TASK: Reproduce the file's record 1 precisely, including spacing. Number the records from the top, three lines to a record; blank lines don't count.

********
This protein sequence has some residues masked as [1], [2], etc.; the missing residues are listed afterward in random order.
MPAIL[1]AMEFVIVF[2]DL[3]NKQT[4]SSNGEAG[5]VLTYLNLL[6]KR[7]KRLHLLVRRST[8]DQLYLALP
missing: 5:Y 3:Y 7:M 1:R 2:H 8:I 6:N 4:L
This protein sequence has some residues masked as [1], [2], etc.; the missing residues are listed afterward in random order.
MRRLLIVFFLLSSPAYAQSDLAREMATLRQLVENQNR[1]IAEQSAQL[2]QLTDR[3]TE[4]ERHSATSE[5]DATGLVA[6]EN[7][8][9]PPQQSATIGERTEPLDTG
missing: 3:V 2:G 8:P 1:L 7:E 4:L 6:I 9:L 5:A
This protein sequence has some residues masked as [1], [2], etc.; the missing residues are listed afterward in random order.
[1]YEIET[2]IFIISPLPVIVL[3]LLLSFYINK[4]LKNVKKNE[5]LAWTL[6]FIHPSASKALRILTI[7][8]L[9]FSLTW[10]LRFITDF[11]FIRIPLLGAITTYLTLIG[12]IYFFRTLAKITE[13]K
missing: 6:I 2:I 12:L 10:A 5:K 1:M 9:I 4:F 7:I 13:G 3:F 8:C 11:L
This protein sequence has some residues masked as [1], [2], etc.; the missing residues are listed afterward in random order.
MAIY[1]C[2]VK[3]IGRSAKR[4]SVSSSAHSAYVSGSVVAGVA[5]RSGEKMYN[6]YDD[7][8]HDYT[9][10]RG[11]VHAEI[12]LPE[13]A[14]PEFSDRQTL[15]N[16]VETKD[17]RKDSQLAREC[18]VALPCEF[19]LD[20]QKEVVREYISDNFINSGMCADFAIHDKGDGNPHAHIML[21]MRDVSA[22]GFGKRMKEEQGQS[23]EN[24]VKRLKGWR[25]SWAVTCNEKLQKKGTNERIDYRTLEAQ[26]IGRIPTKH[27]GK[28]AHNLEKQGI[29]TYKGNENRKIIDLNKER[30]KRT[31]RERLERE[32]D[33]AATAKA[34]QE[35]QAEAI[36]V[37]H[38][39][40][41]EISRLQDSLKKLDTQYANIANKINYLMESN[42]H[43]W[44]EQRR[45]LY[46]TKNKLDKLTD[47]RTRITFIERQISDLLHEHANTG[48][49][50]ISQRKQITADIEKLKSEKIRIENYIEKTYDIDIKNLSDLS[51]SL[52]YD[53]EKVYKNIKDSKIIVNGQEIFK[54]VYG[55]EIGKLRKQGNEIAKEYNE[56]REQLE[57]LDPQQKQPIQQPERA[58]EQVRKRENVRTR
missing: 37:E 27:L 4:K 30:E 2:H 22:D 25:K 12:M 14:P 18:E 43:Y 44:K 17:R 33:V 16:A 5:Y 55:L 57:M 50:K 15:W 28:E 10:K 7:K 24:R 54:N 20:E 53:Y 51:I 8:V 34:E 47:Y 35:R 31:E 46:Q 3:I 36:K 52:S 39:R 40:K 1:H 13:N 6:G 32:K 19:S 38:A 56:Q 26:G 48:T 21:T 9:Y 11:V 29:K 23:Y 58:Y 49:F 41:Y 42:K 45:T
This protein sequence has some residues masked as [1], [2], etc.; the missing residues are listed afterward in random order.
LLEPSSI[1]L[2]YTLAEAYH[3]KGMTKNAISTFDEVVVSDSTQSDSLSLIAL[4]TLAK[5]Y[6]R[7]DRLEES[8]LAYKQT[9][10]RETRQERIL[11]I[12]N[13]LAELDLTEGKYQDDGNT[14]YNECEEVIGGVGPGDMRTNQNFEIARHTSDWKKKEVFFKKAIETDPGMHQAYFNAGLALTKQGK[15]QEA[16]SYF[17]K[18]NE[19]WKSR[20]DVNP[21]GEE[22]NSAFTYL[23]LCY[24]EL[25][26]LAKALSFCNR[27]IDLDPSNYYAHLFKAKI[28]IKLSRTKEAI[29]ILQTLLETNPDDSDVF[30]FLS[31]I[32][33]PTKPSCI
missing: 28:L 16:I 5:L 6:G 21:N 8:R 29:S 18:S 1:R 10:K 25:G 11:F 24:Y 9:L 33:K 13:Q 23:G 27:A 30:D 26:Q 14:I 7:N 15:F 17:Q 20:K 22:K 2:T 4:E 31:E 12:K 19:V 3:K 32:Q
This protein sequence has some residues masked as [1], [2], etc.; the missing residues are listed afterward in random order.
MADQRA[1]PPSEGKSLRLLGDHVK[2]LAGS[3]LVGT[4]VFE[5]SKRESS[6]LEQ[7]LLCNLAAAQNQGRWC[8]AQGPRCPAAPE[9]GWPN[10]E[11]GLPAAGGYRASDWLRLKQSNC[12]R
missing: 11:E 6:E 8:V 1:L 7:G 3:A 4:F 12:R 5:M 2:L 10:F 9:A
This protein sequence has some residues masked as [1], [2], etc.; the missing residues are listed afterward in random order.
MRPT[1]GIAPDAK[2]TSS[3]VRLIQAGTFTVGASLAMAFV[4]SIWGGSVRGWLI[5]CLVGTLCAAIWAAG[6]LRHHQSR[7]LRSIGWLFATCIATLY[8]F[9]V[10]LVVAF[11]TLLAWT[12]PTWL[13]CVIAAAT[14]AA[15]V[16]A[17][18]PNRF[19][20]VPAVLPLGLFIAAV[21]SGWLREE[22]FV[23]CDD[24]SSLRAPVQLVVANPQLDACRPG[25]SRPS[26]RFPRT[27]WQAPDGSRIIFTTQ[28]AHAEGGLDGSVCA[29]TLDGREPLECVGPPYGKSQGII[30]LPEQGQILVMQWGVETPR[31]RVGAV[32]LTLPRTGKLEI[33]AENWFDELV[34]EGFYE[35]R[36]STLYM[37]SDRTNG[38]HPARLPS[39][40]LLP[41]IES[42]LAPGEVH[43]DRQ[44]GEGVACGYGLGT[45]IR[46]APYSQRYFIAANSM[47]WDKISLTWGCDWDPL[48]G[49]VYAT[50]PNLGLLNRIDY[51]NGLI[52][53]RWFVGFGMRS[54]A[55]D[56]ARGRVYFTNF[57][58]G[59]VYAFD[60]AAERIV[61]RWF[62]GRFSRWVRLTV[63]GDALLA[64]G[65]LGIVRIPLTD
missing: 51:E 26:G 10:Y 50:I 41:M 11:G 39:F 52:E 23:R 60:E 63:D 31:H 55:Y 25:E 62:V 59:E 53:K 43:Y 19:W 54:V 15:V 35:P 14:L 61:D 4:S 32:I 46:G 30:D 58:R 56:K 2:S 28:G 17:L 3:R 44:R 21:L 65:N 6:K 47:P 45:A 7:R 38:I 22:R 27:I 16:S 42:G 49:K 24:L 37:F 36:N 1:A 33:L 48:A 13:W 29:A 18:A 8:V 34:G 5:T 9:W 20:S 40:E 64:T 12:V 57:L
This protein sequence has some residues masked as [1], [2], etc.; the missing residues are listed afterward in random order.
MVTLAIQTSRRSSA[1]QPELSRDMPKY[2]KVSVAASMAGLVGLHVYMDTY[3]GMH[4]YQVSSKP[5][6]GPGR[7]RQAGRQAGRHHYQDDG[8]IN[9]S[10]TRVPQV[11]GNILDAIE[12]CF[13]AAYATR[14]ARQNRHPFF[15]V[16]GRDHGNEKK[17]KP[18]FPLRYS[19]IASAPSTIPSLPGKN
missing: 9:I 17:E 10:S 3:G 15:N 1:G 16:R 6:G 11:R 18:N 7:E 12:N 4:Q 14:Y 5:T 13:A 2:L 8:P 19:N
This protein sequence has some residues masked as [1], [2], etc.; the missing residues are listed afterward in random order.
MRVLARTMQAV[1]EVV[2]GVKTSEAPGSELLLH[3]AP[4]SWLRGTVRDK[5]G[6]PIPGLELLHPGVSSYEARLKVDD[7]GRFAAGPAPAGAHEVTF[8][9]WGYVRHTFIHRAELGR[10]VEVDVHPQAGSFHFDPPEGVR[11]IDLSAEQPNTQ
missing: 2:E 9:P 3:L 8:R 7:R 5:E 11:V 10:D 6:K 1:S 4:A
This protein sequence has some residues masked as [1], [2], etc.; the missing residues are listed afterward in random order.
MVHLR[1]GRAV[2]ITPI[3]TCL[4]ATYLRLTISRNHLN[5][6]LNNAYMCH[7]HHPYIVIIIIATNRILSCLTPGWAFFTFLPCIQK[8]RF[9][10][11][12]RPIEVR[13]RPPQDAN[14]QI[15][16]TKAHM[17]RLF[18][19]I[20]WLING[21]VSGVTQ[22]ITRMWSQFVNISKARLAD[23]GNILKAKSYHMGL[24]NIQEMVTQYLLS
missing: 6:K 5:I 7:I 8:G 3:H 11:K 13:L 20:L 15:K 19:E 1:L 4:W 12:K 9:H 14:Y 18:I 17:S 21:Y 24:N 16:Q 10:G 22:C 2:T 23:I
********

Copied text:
This protein sequence has some residues masked as [1], [2], etc.; the missing residues are listed afterward in random order.
MPAIL[1]AMEFVIVF[2]DL[3]NKQT[4]SSNGEAG[5]VLTYLNLL[6]KR[7]KRLHLLVRRST[8]DQLYLALP
missing: 5:Y 3:Y 7:M 1:R 2:H 8:I 6:N 4:L